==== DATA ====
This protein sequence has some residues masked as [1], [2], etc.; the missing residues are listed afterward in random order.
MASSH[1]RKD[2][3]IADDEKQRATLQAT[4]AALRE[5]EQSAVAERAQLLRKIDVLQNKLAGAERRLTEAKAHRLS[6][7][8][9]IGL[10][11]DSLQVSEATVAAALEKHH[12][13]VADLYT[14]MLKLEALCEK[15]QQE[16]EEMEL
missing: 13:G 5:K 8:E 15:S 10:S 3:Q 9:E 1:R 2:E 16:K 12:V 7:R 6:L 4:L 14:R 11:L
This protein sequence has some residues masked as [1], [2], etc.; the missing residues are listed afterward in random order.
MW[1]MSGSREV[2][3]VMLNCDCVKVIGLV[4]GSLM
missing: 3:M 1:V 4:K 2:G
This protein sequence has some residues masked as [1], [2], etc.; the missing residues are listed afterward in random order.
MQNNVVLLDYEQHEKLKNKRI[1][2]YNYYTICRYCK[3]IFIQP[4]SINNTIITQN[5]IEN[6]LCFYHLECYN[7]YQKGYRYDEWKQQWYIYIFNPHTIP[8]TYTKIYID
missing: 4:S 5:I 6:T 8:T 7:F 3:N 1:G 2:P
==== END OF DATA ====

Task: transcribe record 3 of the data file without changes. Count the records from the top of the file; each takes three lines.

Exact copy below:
This protein sequence has some residues masked as [1], [2], etc.; the missing residues are listed afterward in random order.
MQNNVVLLDYEQHEKLKNKRI[1][2]YNYYTICRYCK[3]IFIQP[4]SINNTIITQN[5]IEN[6]LCFYHLECYN[7]YQKGYRYDEWKQQWYIYIFNPHTIP[8]TYTKIYID
missing: 4:S 5:I 6:T 8:T 7:F 3:N 1:G 2:P